2020 in review: Top core banking stories
Sometimes it can feel like the smallest hiccup can set back a core banking deal or implementation by months.
With that in mind, it’s no surprise that a year of cuts, digital investments, and shake-ups will have had an effect on the number and size of core banking deals we saw this year.
Despite this there have been several vendors keen to show that things are business as usual. They have talked up their abilities to complete implementations completely remotely.
Here are some of the more eyebrow-raising core banking stories from this year (in no particular order).
In July, two US-based banks became the first to deploy Finastra’s Fusion Phoenix core banking solution in the cloud.
Florida-based Commerce National Bank & Trust and Washington-based Commencement Bank are accessing the Finastra platform via a Microsoft Azure public cloud.
Three banks under the New Hampshire Mutual Bancorp (NHMB) umbrella migrated to the SilverLake platform from Jack Henry & Associates.
Meredith Village Savings Bank, Merrimack County Savings Bank, and Savings Bank of Walpole make up the $2 billion-asset NHMB, and all three picked Jack Henry as their new provider.
The three banks have separate charters, but share policies and procedures to “optimise efficiencies and support”.
FirstBank, a Colorado-based bank for businesses and consumers, selected Finxact to help it launch a series of new digital products using the Finxact Core platform.
The bank will develop and launch multiple products on the cloud based Finxact Core with the ultimate goal of full conversion from its 35 year-old in-house core system.
Christian Winward, CIO at FirstBank, says that it looked at most of the major core banking providers in the market.
Founded in 1936, FirstBank operates 115 branches across Colorado, Arizona, and California, and holds around $19 billion in assets.
Community Bank Bangladesh went live on Infosys Finacle, following an implementation period of just 48 days.
The bank is part of a new cohort of banks in Bangladesh. Founded in 2019, it is wholly owned by the Bangladesh Police Welfare Trust, which applied for a licence to launch a bank in October 2018.
According to Infosys, the bank is now enabled for “massive scalability at minimal cost” and can “onboard new customers and open accounts within 15 minutes”.
Community Bank has reported in March more than 200,000 new accounts.
Swiss banking technology firm, Avaloq, deployed its flagship core banking system at Bank of the Philippine Islands (BPI) on a software-as-a-service (SaaS) basis.
BPI is the fourth-largest bank in the country by assets, making this extended deal a marquee one for Avaloq.
The bank is the vendor’s first client in the Philippines, where it operates two offices and one of its three research centres.
Fintech Futures sources reported that Oracle FS won a pair of new deals with existing clients Mashreq Bank in the UAE and Desjardins in Canada.
Both deals, which involved revamped implementations of Oracles’ systems, are worth several million dollars in licensing and implementation.
Oracle competed “fiercely” with Finastra and incumbent provider Intellect Design Arena for the Mashreq contract, according to sources close to the project.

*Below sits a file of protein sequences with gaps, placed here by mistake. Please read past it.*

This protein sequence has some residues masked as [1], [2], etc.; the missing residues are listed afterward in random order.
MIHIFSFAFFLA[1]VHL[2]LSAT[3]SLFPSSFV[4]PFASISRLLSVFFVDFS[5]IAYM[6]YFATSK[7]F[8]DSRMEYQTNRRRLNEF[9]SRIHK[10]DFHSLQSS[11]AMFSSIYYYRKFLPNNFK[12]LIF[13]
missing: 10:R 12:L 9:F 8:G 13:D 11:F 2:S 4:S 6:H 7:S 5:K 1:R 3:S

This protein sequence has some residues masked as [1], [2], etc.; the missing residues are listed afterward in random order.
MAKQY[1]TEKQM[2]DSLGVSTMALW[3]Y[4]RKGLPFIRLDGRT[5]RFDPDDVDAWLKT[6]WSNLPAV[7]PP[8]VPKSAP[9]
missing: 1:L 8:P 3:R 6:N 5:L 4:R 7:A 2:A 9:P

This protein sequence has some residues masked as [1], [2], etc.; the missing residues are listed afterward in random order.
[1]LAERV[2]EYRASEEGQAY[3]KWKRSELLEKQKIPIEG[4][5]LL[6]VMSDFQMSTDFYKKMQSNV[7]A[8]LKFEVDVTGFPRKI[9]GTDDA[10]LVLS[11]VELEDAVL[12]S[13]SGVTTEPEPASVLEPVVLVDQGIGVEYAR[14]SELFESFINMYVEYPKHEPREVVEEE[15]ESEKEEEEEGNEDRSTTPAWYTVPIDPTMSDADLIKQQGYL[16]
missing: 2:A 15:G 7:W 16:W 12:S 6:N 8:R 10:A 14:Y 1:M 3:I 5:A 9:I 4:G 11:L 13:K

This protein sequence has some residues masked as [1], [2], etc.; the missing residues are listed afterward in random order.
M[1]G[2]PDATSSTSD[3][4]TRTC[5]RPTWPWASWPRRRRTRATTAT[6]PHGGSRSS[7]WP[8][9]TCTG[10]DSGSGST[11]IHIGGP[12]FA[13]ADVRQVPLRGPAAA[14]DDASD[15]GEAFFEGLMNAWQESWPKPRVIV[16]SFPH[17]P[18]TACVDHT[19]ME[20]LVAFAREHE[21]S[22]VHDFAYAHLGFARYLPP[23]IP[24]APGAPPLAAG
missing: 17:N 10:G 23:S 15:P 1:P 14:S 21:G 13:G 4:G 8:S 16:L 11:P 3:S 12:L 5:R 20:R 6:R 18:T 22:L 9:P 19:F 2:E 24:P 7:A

It also beat out Temenos in the final stages of selection for Desjardins.
Oxbury Bank, a challenger bank for British farmers, became the first cloud-based core banking customer for compatriot supplier, Naqoda.
It wanted to avoid expenses at scale and choose a platform that supported its unique product offering.
Naqoda is the brainchild of former Callataÿ & Wouters employee, Erik Bogaerts, and originally provided systems for reporting withheld tax.
Oxbury nabbed a licence from UK regulators in February and plans a release before the end of the year.
Fronted, a new start-up aimed at helping renters, is among the first cohort of firms on the Yabota client list.
Yobota powers also Chetwood Financial’s deposit-taking solutions and its 2018-launched LiveLend platform. It considers Chetwood its first official core banking client.
Chetwood has since launched two more offerings on the Yobota platform: SmartSave and BetterBorrow.
Arab African International Bank (AAIB), an Egyptian bank with more than $11.5 billion in assets, deployed Temenos Transact in November, five years after it signed the deal.
AAIB signed the deal with both Temenos and IBM back in 2015. Temenos Transact – or T24 as it was known when the deal was signed – is an end-to-end automated core banking offering.
Mohammed Fawzy, the bank’s IT deputy manager, headed up the implementation.
He says in a LinkedIn post announcing the project’s completion: “Great work and efforts for five years, but you did your best for this great moment.”
Bank of Ireland, one of the country’s traditional “Big Four” banks, is understood to be looking to replace a host of legacy systems in its UK operations.
FinTech Futures understands that the bank is evaluating the market and looking for a partner to help it revamp several back-office systems.
Bank of Ireland’s technology infrastructure is showing its age.
It runs Accenture’s Alnova, Sopra Banking Software’s MSS suite (for savings and mortgages), and DRP Consulting’s loan origination system.
It also deploys iConnect, supplied by HML, for loan servicing and administration. For treasury management, there is the TMS system from Wall Street Systems (formerly IT2).